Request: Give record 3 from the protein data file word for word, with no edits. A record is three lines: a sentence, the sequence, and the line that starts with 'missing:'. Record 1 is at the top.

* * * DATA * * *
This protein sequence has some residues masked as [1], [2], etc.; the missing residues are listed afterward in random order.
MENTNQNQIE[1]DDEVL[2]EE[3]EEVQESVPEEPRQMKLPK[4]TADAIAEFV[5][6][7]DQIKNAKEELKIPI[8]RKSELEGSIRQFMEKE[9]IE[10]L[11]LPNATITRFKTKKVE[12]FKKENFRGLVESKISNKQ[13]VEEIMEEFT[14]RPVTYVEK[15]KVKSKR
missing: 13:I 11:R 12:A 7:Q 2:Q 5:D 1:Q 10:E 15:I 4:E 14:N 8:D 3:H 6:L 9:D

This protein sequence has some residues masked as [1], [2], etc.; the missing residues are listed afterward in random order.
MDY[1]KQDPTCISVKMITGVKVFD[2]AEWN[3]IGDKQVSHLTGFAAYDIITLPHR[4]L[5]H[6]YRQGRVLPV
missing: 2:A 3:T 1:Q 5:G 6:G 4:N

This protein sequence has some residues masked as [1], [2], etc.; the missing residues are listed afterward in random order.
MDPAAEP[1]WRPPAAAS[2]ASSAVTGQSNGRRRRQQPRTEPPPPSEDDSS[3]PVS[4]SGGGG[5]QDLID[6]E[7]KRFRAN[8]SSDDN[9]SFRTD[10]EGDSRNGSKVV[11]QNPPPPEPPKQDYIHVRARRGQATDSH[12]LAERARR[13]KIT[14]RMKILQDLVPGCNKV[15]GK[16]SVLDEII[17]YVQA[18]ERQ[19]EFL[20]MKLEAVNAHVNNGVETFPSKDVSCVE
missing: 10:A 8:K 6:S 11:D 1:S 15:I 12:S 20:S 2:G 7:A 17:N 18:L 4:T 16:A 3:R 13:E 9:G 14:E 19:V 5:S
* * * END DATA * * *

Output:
This protein sequence has some residues masked as [1], [2], etc.; the missing residues are listed afterward in random order.
MDPAAEP[1]WRPPAAAS[2]ASSAVTGQSNGRRRRQQPRTEPPPPSEDDSS[3]PVS[4]SGGGG[5]QDLID[6]E[7]KRFRAN[8]SSDDN[9]SFRTD[10]EGDSRNGSKVV[11]QNPPPPEPPKQDYIHVRARRGQATDSH[12]LAERARR[13]KIT[14]RMKILQDLVPGCNKV[15]GK[16]SVLDEII[17]YVQA[18]ERQ[19]EFL[20]MKLEAVNAHVNNGVETFPSKDVSCVE
missing: 10:A 8:K 6:S 11:D 1:S 15:I 12:S 20:S 2:G 7:A 17:N 18:L 4:T 16:A 3:R 13:E 9:G 14:E 19:V 5:S